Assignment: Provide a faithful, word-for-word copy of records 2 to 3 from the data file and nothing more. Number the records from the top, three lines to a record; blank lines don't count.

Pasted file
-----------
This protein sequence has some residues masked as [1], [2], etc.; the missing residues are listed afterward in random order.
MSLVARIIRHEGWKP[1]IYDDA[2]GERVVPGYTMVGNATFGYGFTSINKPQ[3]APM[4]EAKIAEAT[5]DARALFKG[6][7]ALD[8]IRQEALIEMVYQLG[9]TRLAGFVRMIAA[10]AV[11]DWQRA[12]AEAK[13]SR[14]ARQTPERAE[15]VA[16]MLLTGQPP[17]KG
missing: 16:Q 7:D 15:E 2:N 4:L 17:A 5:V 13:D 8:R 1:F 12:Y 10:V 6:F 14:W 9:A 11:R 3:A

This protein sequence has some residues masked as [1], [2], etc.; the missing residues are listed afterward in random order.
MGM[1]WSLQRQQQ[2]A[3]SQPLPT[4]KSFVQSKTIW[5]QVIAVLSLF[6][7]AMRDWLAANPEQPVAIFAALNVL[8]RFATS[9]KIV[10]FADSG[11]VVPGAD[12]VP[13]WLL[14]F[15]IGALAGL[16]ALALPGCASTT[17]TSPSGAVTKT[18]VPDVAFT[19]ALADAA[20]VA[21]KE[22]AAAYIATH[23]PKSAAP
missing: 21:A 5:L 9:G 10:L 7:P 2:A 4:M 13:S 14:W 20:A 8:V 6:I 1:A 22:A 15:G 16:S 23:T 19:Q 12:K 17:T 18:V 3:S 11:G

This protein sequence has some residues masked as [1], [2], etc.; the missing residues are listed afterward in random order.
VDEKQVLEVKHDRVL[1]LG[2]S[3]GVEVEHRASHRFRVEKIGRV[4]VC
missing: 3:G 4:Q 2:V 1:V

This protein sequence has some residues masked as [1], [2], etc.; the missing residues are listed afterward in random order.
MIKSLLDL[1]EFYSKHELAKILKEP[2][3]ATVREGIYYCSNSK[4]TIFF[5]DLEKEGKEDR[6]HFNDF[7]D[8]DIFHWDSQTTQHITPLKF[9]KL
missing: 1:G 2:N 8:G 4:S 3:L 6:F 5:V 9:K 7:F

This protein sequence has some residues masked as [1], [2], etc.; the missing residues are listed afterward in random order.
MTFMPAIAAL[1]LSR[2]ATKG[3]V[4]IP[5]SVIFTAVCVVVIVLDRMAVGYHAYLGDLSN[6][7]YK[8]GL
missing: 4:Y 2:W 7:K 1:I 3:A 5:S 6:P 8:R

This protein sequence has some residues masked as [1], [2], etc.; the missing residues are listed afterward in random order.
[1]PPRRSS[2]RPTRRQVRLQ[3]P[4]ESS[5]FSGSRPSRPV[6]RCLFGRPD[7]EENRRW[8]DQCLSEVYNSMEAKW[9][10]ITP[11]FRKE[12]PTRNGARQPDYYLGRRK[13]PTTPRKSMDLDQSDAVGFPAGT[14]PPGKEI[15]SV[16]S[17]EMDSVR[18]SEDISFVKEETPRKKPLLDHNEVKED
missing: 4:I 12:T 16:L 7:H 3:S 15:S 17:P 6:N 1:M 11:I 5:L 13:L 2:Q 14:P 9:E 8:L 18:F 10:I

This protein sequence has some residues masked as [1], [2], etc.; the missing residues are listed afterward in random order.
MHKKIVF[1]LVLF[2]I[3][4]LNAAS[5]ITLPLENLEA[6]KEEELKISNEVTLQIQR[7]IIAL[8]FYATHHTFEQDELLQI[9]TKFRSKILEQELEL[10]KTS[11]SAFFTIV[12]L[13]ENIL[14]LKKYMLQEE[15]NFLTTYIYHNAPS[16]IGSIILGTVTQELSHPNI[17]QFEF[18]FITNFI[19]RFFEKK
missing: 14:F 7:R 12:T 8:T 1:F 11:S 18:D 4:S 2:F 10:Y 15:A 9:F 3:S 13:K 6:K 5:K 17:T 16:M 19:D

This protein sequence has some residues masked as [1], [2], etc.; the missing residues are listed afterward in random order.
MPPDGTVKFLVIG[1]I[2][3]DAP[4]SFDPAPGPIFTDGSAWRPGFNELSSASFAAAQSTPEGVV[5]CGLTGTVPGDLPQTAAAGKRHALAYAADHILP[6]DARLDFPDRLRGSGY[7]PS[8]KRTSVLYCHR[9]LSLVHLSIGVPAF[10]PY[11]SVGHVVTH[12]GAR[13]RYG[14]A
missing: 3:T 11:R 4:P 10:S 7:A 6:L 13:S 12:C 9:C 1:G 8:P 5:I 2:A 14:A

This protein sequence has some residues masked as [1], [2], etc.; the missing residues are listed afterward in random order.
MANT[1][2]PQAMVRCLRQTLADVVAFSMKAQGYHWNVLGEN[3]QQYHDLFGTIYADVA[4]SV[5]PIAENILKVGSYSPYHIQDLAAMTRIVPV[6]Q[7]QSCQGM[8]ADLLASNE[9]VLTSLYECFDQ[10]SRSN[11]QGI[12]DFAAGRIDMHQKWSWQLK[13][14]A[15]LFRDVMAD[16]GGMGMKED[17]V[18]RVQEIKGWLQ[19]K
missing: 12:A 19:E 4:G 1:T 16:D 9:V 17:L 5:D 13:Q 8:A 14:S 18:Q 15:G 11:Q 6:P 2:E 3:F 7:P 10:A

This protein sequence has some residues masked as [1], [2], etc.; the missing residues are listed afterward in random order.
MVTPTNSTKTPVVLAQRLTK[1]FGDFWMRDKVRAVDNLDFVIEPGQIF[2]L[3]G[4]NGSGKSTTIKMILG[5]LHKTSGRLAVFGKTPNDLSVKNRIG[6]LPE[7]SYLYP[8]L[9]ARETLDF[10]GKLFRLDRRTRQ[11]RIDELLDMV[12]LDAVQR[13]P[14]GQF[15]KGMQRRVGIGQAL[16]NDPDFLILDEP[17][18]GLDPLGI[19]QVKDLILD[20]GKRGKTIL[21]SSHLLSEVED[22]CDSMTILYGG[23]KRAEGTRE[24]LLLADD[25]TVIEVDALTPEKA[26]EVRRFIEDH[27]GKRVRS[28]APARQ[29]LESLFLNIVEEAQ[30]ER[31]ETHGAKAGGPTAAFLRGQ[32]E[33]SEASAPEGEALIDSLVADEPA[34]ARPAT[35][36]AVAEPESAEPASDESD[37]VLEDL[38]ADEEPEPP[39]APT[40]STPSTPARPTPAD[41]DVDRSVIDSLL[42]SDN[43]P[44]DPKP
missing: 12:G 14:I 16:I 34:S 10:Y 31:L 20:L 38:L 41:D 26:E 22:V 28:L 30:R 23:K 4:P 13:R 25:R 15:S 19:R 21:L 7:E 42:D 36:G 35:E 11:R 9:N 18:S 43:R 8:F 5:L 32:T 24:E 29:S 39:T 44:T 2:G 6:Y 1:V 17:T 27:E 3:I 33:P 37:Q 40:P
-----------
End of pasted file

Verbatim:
This protein sequence has some residues masked as [1], [2], etc.; the missing residues are listed afterward in random order.
MGM[1]WSLQRQQQ[2]A[3]SQPLPT[4]KSFVQSKTIW[5]QVIAVLSLF[6][7]AMRDWLAANPEQPVAIFAALNVL[8]RFATS[9]KIV[10]FADSG[11]VVPGAD[12]VP[13]WLL[14]F[15]IGALAGL[16]ALALPGCASTT[17]TSPSGAVTKT[18]VPDVAFT[19]ALADAA[20]VA[21]KE[22]AAAYIATH[23]PKSAAP
missing: 21:A 5:L 9:G 10:L 7:P 2:A 4:M 13:S 14:W 20:A 8:V 6:I 1:A 22:A 15:G 16:S 23:T 19:Q 12:K 17:T 18:V 3:S 11:G

This protein sequence has some residues masked as [1], [2], etc.; the missing residues are listed afterward in random order.
VDEKQVLEVKHDRVL[1]LG[2]S[3]GVEVEHRASHRFRVEKIGRV[4]VC
missing: 3:G 4:Q 2:V 1:V